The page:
UK ministers don’t understand their own Covid rules, says ex-police chief Police

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UK government ministers did not understand their own Covid lockdown rules, according to a former police chief, causing confusion and resentment among police officers tasked with enforcing them.

In 2020 and 2021 the authorities were criticized for a harsh interpretation of the rules, which included them monitoring people with drones, fining people going for walks with cups of coffee and handing out leaflets asking people to Why were you outside?

Peter Fahey, former chief constable of Greater Manchester Police, said on Friday that recent revelations in the Telegraph underlined how difficult it had been for officers to enforce the lockdown.

The Telegraph reported on Thursday that a cache of WhatsApp messages shows then-health secretary Matt Hancock telling Downing Street permanent secretary Simon Case that ministers would have to “fall heavily with the police” to enforce the lockdown.

Fahey told BBC Radio 4’s Today programme: “Many people in the police service will not be surprised by the tone of these comments. They faced an unprecedented situation. The law was quickly thrown out: it was confusing, There was this constant confusion between what was the law and what was the guidance, with poor definitions. It often seemed that ministers themselves did not understand the effect of the law.”

He said it caused “huge outrage within the police” when “individual examples of officers trying to do their best were highlighted and misunderstood”.

Messages revealed by the Telegraph on Thursday show that in August 2020 senior UK government ministers – including the then home secretary, Priti Patel – held a meeting with police chiefs to discuss lockdown enforcement. In the week prior to that meeting, Hancock sent a message to Case saying: “I think we’ll have to go down heavily with the police.”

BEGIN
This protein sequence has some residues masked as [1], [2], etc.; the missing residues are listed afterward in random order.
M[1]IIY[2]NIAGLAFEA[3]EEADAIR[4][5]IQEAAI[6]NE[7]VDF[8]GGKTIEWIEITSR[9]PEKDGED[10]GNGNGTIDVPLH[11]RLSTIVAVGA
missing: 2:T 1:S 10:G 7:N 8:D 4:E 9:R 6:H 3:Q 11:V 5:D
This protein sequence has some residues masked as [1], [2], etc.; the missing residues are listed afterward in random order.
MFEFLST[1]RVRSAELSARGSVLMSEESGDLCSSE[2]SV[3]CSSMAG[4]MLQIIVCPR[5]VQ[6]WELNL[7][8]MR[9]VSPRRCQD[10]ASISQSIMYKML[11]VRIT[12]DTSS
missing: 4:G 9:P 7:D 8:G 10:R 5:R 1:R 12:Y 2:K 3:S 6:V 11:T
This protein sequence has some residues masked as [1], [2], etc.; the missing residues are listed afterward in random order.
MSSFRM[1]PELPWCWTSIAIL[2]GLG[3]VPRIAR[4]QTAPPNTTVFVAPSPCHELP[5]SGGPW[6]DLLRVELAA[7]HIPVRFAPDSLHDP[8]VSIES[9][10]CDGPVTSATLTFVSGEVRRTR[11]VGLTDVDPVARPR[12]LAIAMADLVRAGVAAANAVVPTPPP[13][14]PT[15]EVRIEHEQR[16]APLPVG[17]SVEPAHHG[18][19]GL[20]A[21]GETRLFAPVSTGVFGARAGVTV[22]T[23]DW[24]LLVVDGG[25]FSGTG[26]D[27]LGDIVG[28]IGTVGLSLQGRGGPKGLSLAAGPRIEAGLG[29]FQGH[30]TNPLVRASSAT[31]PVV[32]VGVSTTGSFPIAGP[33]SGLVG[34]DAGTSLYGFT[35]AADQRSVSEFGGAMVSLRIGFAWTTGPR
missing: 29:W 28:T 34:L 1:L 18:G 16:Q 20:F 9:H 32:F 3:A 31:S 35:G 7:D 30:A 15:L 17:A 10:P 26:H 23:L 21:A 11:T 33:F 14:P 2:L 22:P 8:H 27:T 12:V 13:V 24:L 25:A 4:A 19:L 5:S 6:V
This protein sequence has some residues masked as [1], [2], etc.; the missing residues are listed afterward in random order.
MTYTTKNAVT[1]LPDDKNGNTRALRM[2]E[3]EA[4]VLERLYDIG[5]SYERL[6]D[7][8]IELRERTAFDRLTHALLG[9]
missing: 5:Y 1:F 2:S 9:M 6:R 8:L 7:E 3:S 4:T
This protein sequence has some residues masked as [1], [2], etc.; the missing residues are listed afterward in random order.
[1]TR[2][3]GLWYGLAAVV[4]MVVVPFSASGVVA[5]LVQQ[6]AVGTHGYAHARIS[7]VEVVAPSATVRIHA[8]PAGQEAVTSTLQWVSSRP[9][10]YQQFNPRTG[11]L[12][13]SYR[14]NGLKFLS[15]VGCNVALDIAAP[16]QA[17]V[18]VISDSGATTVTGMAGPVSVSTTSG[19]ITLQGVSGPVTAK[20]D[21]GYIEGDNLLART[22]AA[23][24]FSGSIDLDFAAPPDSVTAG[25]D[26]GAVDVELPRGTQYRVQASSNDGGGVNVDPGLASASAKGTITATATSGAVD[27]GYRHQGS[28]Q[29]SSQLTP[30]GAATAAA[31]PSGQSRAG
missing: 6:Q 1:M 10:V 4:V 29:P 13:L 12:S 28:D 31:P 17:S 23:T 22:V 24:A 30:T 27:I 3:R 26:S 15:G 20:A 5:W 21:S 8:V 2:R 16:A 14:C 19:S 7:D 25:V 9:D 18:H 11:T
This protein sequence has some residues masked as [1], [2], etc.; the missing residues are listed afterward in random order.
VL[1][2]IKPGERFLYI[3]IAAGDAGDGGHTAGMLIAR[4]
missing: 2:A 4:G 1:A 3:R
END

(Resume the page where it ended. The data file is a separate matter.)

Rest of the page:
Timestamps on the messages also show the government issued a Tier 4 alert ordering people to stay at home in south-east England over Christmas, while a lockdown party was taking place in Downing Street.

At another point, Hancock jokes with others in the government that people will be locked up in hotels as soon as they enter the country. Case asks: “Any idea how many people we locked up in hotels yesterday?” To which Hancock replies: “None. But 149 chose to enter the country and are now in quarantine hotels of their own accord!” Case simply says: “Hilarious.”

In a subsequent exchange, Hancock sent then Prime Minister Boris Johnson an article about the couple being fined £10,000 each for failing to quarantine on their return to the UK from Dubai. Johnson replies: “Fantastic.”

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The messages have drawn renewed scrutiny of ministers’ decision-making during the height of the pandemic, as well as the pressure they put on police over how to interpret the rules they set.

Fahey insisted, however, that while the hurried legislation caused confusion among senior officers, chief constables may not have felt they had to respond to ministerial pressure to implement it in a particular way.

He added: “The Chief Constable is very, very aware … of the operational independence of the Chief Constables, and will do the right thing.”

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